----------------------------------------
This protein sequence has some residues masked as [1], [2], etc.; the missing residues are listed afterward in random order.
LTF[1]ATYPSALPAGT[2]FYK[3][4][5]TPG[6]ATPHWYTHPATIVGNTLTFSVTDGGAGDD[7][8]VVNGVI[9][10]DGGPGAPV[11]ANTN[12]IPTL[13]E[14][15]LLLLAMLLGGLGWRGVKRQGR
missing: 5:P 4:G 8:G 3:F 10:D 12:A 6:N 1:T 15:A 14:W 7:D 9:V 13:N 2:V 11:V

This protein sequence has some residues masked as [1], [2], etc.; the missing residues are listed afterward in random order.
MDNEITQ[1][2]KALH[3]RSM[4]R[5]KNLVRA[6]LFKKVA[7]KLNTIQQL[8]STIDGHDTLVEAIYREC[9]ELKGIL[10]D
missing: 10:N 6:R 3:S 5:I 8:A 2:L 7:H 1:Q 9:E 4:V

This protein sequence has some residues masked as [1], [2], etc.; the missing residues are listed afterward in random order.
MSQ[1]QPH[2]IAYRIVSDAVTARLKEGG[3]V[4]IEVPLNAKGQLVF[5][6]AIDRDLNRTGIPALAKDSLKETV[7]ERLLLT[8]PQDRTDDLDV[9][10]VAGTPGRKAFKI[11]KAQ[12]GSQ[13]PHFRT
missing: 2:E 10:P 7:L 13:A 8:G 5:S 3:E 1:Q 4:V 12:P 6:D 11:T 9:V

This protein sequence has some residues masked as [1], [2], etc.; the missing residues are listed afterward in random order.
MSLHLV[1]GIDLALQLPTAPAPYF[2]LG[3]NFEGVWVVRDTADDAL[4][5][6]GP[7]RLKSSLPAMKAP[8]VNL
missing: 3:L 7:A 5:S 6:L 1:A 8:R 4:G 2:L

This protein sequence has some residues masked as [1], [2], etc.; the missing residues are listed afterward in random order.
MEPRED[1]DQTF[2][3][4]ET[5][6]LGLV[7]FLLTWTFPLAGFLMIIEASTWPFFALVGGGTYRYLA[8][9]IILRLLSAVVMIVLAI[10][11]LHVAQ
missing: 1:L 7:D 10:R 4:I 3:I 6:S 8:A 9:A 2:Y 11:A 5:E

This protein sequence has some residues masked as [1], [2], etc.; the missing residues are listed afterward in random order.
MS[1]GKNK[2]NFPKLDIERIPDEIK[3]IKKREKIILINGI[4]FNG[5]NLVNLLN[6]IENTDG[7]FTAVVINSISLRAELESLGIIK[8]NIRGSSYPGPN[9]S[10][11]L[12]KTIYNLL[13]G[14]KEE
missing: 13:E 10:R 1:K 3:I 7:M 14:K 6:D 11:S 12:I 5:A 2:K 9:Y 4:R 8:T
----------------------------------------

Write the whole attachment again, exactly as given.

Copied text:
This protein sequence has some residues masked as [1], [2], etc.; the missing residues are listed afterward in random order.
LTF[1]ATYPSALPAGT[2]FYK[3][4][5]TPG[6]ATPHWYTHPATIVGNTLTFSVTDGGAGDD[7][8]VVNGVI[9][10]DGGPGAPV[11]ANTN[12]IPTL[13]E[14][15]LLLLAMLLGGLGWRGVKRQGR
missing: 5:P 4:G 8:G 3:F 10:D 12:A 6:N 1:T 15:A 14:W 7:D 9:V 13:N 2:V 11:V

This protein sequence has some residues masked as [1], [2], etc.; the missing residues are listed afterward in random order.
MDNEITQ[1][2]KALH[3]RSM[4]R[5]KNLVRA[6]LFKKVA[7]KLNTIQQL[8]STIDGHDTLVEAIYREC[9]ELKGIL[10]D
missing: 10:N 6:R 3:S 5:I 8:A 2:L 7:H 1:Q 9:E 4:V

This protein sequence has some residues masked as [1], [2], etc.; the missing residues are listed afterward in random order.
MSQ[1]QPH[2]IAYRIVSDAVTARLKEGG[3]V[4]IEVPLNAKGQLVF[5][6]AIDRDLNRTGIPALAKDSLKETV[7]ERLLLT[8]PQDRTDDLDV[9][10]VAGTPGRKAFKI[11]KAQ[12]GSQ[13]PHFRT
missing: 2:E 10:P 7:L 13:A 8:G 5:S 3:E 1:Q 4:V 12:P 6:D 11:T 9:V

This protein sequence has some residues masked as [1], [2], etc.; the missing residues are listed afterward in random order.
MSLHLV[1]GIDLALQLPTAPAPYF[2]LG[3]NFEGVWVVRDTADDAL[4][5][6]GP[7]RLKSSLPAMKAP[8]VNL
missing: 3:L 7:A 5:S 6:L 1:A 8:R 4:G 2:L

This protein sequence has some residues masked as [1], [2], etc.; the missing residues are listed afterward in random order.
MEPRED[1]DQTF[2][3][4]ET[5][6]LGLV[7]FLLTWTFPLAGFLMIIEASTWPFFALVGGGTYRYLA[8][9]IILRLLSAVVMIVLAI[10][11]LHVAQ
missing: 1:L 7:D 10:R 4:I 3:I 6:S 8:A 9:A 2:Y 11:A 5:E

This protein sequence has some residues masked as [1], [2], etc.; the missing residues are listed afterward in random order.
MS[1]GKNK[2]NFPKLDIERIPDEIK[3]IKKREKIILINGI[4]FNG[5]NLVNLLN[6]IENTDG[7]FTAVVINSISLRAELESLGIIK[8]NIRGSSYPGPN[9]S[10][11]L[12]KTIYNLL[13]G[14]KEE
missing: 13:E 10:R 1:K 3:I 7:M 14:K 6:D 11:S 12:I 5:A 2:K 9:Y 4:R 8:T